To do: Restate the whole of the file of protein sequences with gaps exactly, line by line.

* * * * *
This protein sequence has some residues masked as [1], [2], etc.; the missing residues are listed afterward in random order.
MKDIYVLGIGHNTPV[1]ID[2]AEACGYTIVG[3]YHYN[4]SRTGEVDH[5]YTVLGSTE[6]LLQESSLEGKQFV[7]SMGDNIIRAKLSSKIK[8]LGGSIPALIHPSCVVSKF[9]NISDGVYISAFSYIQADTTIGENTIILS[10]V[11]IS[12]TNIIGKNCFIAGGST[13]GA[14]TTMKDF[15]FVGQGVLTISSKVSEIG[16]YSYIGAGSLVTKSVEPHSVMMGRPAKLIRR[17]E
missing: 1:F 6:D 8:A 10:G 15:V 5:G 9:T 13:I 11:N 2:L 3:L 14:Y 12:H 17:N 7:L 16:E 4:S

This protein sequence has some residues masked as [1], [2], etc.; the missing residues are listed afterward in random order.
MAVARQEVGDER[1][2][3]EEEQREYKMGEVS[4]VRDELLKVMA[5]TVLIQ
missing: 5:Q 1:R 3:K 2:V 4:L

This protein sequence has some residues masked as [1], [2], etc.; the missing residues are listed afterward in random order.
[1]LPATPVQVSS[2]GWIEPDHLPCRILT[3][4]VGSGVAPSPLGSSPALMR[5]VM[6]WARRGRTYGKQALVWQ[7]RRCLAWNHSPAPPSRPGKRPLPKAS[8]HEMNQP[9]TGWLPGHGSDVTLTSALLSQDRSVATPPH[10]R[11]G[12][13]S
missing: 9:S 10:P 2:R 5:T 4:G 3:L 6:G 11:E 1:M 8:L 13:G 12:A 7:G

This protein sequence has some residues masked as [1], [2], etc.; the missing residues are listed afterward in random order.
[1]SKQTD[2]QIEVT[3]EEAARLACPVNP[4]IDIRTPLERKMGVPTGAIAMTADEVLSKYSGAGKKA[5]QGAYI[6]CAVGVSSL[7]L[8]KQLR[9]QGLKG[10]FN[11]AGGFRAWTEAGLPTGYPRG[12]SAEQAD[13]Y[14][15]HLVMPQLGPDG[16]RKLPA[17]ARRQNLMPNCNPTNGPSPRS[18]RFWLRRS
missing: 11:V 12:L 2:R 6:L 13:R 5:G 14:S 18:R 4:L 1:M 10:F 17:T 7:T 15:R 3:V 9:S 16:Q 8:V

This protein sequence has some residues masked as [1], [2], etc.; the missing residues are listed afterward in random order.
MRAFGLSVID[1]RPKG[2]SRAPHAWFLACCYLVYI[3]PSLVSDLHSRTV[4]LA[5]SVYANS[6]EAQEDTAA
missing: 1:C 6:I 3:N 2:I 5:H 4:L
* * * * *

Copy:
This protein sequence has some residues masked as [1], [2], etc.; the missing residues are listed afterward in random order.
MKDIYVLGIGHNTPV[1]ID[2]AEACGYTIVG[3]YHYN[4]SRTGEVDH[5]YTVLGSTE[6]LLQESSLEGKQFV[7]SMGDNIIRAKLSSKIK[8]LGGSIPALIHPSCVVSKF[9]NISDGVYISAFSYIQADTTIGENTIILS[10]V[11]IS[12]TNIIGKNCFIAGGST[13]GA[14]TTMKDF[15]FVGQGVLTISSKVSEIG[16]YSYIGAGSLVTKSVEPHSVMMGRPAKLIRR[17]E
missing: 1:F 6:D 8:A 10:G 15:V 5:G 9:T 13:I 11:N 2:L 3:L 14:Y 12:H 17:N 7:L 16:E 4:S

This protein sequence has some residues masked as [1], [2], etc.; the missing residues are listed afterward in random order.
MAVARQEVGDER[1][2][3]EEEQREYKMGEVS[4]VRDELLKVMA[5]TVLIQ
missing: 5:Q 1:R 3:K 2:V 4:L

This protein sequence has some residues masked as [1], [2], etc.; the missing residues are listed afterward in random order.
[1]LPATPVQVSS[2]GWIEPDHLPCRILT[3][4]VGSGVAPSPLGSSPALMR[5]VM[6]WARRGRTYGKQALVWQ[7]RRCLAWNHSPAPPSRPGKRPLPKAS[8]HEMNQP[9]TGWLPGHGSDVTLTSALLSQDRSVATPPH[10]R[11]G[12][13]S
missing: 9:S 10:P 2:R 5:T 4:G 3:L 6:G 11:E 1:M 8:L 13:G 12:A 7:G

This protein sequence has some residues masked as [1], [2], etc.; the missing residues are listed afterward in random order.
[1]SKQTD[2]QIEVT[3]EEAARLACPVNP[4]IDIRTPLERKMGVPTGAIAMTADEVLSKYSGAGKKA[5]QGAYI[6]CAVGVSSL[7]L[8]KQLR[9]QGLKG[10]FN[11]AGGFRAWTEAGLPTGYPRG[12]SAEQAD[13]Y[14][15]HLVMPQLGPDG[16]RKLPA[17]ARRQNLMPNCNPTNGPSPRS[18]RFWLRRS
missing: 11:V 12:L 2:R 6:L 13:R 5:G 14:S 18:R 4:L 1:M 10:F 17:T 7:T 15:R 3:V 9:S 16:Q 8:V

This protein sequence has some residues masked as [1], [2], etc.; the missing residues are listed afterward in random order.
MRAFGLSVID[1]RPKG[2]SRAPHAWFLACCYLVYI[3]PSLVSDLHSRTV[4]LA[5]SVYANS[6]EAQEDTAA
missing: 1:C 6:I 3:N 2:I 5:H 4:L